How Alcoholism Affects Families

Alcohol is a central nervous system depressant. When alcohol is ingested, it is absorbed into the bloodstream. Blood alcohol content (BAC) is the degree to which the blood circulating throughout the body is saturated with alcohol. For example, a BAC in the range of 20-99 mg produces feelings of drunkenness in the user. These feelings are associated with loss of coordination. An increase in a person’s BAC is associated with a decrease in their coordination, muscle movement, respiratory rate and mental awareness. A significant risk of respiratory failure, coma and death are present when blood alcohol concentrations reach 400mg or above.

The body has the ability to develop a tolerance to alcohol, meaning that the more alcohol a person uses, the more alcohol it will take for that person to experience the same effects. Dependency on alcohol occurs after chronic use and leads to extreme physical and psychological cravings for alcohol and the belief that it is needed to function normally.

Alcoholism and the Family

Alcoholism is a family disease, as it has the potential to create enormous divisions between the user and other family members. Long-term use of alcohol also has the potential to permanently damage the vital organs of the user and cause dangerous psychological disorders. A family’s financial security and quality of life should also be considered when thinking about the effect that alcohol abuse can have on a family. Whether an addiction to alcohol is present in a parent, child, brother or sister, its destructive tendencies will ultimately alienate family members from one another.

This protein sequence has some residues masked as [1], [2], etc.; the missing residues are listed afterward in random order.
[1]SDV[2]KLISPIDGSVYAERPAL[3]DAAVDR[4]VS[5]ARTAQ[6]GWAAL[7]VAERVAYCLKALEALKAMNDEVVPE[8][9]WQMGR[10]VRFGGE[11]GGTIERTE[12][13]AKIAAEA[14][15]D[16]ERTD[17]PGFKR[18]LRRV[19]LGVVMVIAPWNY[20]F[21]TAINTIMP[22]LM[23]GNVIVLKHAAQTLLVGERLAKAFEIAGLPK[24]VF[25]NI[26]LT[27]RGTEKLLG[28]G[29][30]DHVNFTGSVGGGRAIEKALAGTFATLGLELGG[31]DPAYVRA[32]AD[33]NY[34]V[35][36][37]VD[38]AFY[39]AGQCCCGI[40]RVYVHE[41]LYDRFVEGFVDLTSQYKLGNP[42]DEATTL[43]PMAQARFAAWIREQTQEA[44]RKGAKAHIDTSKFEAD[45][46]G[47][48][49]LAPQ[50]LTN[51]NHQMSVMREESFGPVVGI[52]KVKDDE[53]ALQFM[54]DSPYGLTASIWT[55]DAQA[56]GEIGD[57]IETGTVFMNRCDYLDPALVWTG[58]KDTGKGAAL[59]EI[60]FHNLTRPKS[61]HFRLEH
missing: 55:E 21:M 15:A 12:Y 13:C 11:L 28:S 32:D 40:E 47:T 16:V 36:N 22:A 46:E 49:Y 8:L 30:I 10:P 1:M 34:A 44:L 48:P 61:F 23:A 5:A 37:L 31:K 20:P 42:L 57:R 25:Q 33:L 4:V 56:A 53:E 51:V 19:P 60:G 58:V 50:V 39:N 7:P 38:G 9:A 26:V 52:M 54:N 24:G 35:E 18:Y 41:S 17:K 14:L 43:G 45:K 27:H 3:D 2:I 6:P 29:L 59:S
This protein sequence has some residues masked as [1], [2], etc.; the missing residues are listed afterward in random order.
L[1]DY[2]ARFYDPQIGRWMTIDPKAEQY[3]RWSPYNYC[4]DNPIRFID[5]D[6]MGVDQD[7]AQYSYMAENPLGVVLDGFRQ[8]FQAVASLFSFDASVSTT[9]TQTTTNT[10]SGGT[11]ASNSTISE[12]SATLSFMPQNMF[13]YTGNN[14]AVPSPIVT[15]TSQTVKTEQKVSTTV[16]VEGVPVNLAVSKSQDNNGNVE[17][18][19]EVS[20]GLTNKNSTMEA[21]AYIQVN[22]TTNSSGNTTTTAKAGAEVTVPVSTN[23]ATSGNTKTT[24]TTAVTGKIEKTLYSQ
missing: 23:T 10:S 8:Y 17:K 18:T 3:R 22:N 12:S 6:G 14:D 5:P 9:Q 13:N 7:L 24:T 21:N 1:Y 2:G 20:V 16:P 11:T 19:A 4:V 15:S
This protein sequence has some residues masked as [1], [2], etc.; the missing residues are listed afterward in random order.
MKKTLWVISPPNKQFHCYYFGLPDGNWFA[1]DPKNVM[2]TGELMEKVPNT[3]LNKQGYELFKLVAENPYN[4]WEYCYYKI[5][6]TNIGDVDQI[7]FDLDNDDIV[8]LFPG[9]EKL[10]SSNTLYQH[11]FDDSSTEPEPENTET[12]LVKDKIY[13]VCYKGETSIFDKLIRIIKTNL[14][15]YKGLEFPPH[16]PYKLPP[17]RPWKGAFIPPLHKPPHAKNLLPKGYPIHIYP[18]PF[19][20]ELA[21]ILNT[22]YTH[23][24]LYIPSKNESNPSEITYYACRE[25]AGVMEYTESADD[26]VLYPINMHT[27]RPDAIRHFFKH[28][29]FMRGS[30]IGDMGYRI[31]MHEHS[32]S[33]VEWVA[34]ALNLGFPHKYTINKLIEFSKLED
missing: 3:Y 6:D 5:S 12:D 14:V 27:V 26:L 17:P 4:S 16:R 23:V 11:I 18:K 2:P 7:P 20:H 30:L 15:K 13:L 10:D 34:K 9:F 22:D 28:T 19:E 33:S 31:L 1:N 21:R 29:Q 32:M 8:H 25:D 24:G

An individual addicted to alcohol often genuinely believes that their addiction doesn’t hurt anyone beyond themselves. One of the most painful circumstances surrounding alcohol addiction is the alienation it produces between husbands and wives or parents and children. Alcoholism forces one member of the family to watch another member slowly become an unrecognizable person. Physical health declines and priorities change.

Financial repercussions are also associated with alcoholism. At a certain point, an alcoholic’s chief aim and concern becomes the location and consumption of more alcohol. Soon, money that would normally be saved or spent on school or hobbies becomes the fuel that allows a person’s addiction to continue. Financial repercussions can be especially difficult if a person suffering from alcoholism is also the primary provider for a household. It is rarely possible to support a family and an addiction at the same time.

Quality Rehabilitation for Alcohol Abuse and Addiction

If someone in your family has become addicted to alcohol, many quality rehabilitation facilities exist to help your family through the difficult process of recovery. We are available 24 hours a day to help you find the recovery solutions that will work for your family. Your family insurance coverage may even cover a significant amount of treatment. Recovery begins with initiative and can begin right now. Please call our toll-free helpline today.